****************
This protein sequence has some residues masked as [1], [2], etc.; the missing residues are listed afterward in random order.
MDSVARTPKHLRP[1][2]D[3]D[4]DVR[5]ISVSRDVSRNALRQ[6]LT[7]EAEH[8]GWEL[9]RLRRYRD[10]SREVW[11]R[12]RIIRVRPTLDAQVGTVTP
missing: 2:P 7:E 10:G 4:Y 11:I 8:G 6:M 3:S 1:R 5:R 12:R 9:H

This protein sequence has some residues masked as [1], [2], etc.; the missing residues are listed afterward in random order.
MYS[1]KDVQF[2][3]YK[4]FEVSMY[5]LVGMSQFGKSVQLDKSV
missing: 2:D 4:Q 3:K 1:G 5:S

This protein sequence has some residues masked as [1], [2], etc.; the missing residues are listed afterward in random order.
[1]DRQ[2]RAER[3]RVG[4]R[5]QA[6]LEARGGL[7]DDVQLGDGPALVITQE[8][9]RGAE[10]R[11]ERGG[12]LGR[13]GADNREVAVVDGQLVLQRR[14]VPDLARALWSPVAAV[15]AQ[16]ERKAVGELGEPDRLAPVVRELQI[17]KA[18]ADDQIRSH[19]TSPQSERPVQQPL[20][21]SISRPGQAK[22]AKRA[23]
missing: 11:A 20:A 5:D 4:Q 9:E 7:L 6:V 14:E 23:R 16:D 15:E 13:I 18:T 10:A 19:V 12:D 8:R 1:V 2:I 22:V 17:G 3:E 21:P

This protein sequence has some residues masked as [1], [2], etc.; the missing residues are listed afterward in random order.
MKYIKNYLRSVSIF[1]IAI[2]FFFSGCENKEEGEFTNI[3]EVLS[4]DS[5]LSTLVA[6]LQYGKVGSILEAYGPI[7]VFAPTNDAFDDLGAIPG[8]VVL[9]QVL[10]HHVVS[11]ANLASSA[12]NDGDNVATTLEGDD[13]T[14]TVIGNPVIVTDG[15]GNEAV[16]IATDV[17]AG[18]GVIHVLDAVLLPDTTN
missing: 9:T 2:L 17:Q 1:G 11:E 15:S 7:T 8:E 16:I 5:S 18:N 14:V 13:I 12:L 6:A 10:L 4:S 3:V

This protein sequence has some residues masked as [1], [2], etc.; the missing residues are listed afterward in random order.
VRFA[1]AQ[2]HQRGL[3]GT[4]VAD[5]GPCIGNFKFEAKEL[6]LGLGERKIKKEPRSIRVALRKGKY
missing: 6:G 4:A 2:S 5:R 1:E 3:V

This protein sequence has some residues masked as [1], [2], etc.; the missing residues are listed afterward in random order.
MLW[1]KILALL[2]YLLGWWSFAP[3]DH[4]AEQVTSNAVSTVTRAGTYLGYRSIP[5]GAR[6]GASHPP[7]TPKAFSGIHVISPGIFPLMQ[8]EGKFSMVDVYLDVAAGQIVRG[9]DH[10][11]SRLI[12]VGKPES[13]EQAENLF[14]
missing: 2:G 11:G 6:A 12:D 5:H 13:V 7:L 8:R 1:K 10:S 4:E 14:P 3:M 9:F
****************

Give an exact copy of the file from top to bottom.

This protein sequence has some residues masked as [1], [2], etc.; the missing residues are listed afterward in random order.
MDSVARTPKHLRP[1][2]D[3]D[4]DVR[5]ISVSRDVSRNALRQ[6]LT[7]EAEH[8]GWEL[9]RLRRYRD[10]SREVW[11]R[12]RIIRVRPTLDAQVGTVTP
missing: 2:P 7:E 10:G 4:Y 11:I 8:G 6:M 3:S 1:R 5:R 12:R 9:H

This protein sequence has some residues masked as [1], [2], etc.; the missing residues are listed afterward in random order.
MYS[1]KDVQF[2][3]YK[4]FEVSMY[5]LVGMSQFGKSVQLDKSV
missing: 2:D 4:Q 3:K 1:G 5:S

This protein sequence has some residues masked as [1], [2], etc.; the missing residues are listed afterward in random order.
[1]DRQ[2]RAER[3]RVG[4]R[5]QA[6]LEARGGL[7]DDVQLGDGPALVITQE[8][9]RGAE[10]R[11]ERGG[12]LGR[13]GADNREVAVVDGQLVLQRR[14]VPDLARALWSPVAAV[15]AQ[16]ERKAVGELGEPDRLAPVVRELQI[17]KA[18]ADDQIRSH[19]TSPQSERPVQQPL[20][21]SISRPGQAK[22]AKRA[23]
missing: 11:A 20:A 5:D 4:Q 9:E 7:L 6:V 14:E 23:R 16:D 15:E 13:I 18:T 10:A 19:V 12:D 8:R 1:V 2:I 22:V 17:G 3:E 21:P

This protein sequence has some residues masked as [1], [2], etc.; the missing residues are listed afterward in random order.
MKYIKNYLRSVSIF[1]IAI[2]FFFSGCENKEEGEFTNI[3]EVLS[4]DS[5]LSTLVA[6]LQYGKVGSILEAYGPI[7]VFAPTNDAFDDLGAIPG[8]VVL[9]QVL[10]HHVVS[11]ANLASSA[12]NDGDNVATTLEGDD[13]T[14]TVIGNPVIVTDG[15]GNEAV[16]IATDV[17]AG[18]GVIHVLDAVLLPDTTN
missing: 9:T 2:L 17:Q 1:G 11:E 15:S 7:T 8:E 16:I 5:S 18:N 14:V 13:I 12:L 6:A 10:L 4:S 3:V

This protein sequence has some residues masked as [1], [2], etc.; the missing residues are listed afterward in random order.
VRFA[1]AQ[2]HQRGL[3]GT[4]VAD[5]GPCIGNFKFEAKEL[6]LGLGERKIKKEPRSIRVALRKGKY
missing: 6:G 4:A 2:S 5:R 1:E 3:V

This protein sequence has some residues masked as [1], [2], etc.; the missing residues are listed afterward in random order.
MLW[1]KILALL[2]YLLGWWSFAP[3]DH[4]AEQVTSNAVSTVTRAGTYLGYRSIP[5]GAR[6]GASHPP[7]TPKAFSGIHVISPGIFPLMQ[8]EGKFSMVDVYLDVAAGQIVRG[9]DH[10][11]SRLI[12]VGKPES[13]EQAENLF[14]
missing: 2:G 11:G 6:A 12:D 5:H 13:V 7:L 8:R 1:K 10:S 4:E 14:P 3:M 9:F